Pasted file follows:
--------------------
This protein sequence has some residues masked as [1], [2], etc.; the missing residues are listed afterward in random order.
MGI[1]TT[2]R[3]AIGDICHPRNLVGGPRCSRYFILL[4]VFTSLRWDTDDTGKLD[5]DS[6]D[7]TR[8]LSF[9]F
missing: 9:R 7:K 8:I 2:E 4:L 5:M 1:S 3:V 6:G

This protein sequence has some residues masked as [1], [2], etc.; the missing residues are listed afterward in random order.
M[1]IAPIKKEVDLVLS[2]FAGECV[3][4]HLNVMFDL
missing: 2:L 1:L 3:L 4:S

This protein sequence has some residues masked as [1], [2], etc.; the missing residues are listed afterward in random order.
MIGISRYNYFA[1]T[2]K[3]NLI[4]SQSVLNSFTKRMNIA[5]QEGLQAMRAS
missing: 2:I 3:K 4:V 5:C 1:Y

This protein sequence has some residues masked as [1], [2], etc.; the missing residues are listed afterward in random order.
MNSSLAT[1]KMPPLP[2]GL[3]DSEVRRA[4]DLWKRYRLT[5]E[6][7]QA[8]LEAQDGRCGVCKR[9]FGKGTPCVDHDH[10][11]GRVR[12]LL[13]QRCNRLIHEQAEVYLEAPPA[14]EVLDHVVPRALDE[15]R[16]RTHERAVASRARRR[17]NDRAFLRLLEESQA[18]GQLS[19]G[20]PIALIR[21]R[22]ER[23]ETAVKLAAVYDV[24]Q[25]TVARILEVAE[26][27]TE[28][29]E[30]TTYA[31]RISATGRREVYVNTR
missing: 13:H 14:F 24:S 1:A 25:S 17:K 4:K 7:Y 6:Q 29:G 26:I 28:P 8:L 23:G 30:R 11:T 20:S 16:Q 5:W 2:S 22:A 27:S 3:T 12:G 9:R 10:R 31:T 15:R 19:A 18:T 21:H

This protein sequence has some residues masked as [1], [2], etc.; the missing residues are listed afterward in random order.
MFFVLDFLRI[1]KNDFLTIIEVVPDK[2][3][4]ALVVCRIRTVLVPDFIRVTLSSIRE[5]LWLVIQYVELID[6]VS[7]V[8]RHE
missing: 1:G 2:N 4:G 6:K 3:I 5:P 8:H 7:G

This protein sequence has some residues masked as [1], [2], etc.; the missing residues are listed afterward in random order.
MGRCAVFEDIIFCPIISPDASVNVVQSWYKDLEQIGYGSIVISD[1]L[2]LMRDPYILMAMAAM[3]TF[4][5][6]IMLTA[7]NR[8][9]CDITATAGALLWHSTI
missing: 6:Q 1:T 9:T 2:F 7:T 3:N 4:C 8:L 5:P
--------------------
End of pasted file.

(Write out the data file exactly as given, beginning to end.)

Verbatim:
This protein sequence has some residues masked as [1], [2], etc.; the missing residues are listed afterward in random order.
MGI[1]TT[2]R[3]AIGDICHPRNLVGGPRCSRYFILL[4]VFTSLRWDTDDTGKLD[5]DS[6]D[7]TR[8]LSF[9]F
missing: 9:R 7:K 8:I 2:E 4:L 5:M 1:S 3:V 6:G

This protein sequence has some residues masked as [1], [2], etc.; the missing residues are listed afterward in random order.
M[1]IAPIKKEVDLVLS[2]FAGECV[3][4]HLNVMFDL
missing: 2:L 1:L 3:L 4:S

This protein sequence has some residues masked as [1], [2], etc.; the missing residues are listed afterward in random order.
MIGISRYNYFA[1]T[2]K[3]NLI[4]SQSVLNSFTKRMNIA[5]QEGLQAMRAS
missing: 2:I 3:K 4:V 5:C 1:Y

This protein sequence has some residues masked as [1], [2], etc.; the missing residues are listed afterward in random order.
MNSSLAT[1]KMPPLP[2]GL[3]DSEVRRA[4]DLWKRYRLT[5]E[6][7]QA[8]LEAQDGRCGVCKR[9]FGKGTPCVDHDH[10][11]GRVR[12]LL[13]QRCNRLIHEQAEVYLEAPPA[14]EVLDHVVPRALDE[15]R[16]RTHERAVASRARRR[17]NDRAFLRLLEESQA[18]GQLS[19]G[20]PIALIR[21]R[22]ER[23]ETAVKLAAVYDV[24]Q[25]TVARILEVAE[26][27]TE[28][29]E[30]TTYA[31]RISATGRREVYVNTR
missing: 13:H 14:F 24:S 1:A 25:S 17:K 4:K 7:Y 6:Q 29:G 26:I 28:P 8:L 23:G 30:R 11:T 20:S 16:Q 5:W 2:S 22:A 27:S 3:T 12:G 9:R 10:R 31:T 15:R 19:A 18:T 21:H

This protein sequence has some residues masked as [1], [2], etc.; the missing residues are listed afterward in random order.
MFFVLDFLRI[1]KNDFLTIIEVVPDK[2][3][4]ALVVCRIRTVLVPDFIRVTLSSIRE[5]LWLVIQYVELID[6]VS[7]V[8]RHE
missing: 1:G 2:N 4:G 6:K 3:I 5:P 8:H 7:G

This protein sequence has some residues masked as [1], [2], etc.; the missing residues are listed afterward in random order.
MGRCAVFEDIIFCPIISPDASVNVVQSWYKDLEQIGYGSIVISD[1]L[2]LMRDPYILMAMAAM[3]TF[4][5][6]IMLTA[7]NR[8][9]CDITATAGALLWHSTI
missing: 6:Q 1:T 9:T 2:F 7:T 3:N 4:C 8:L 5:P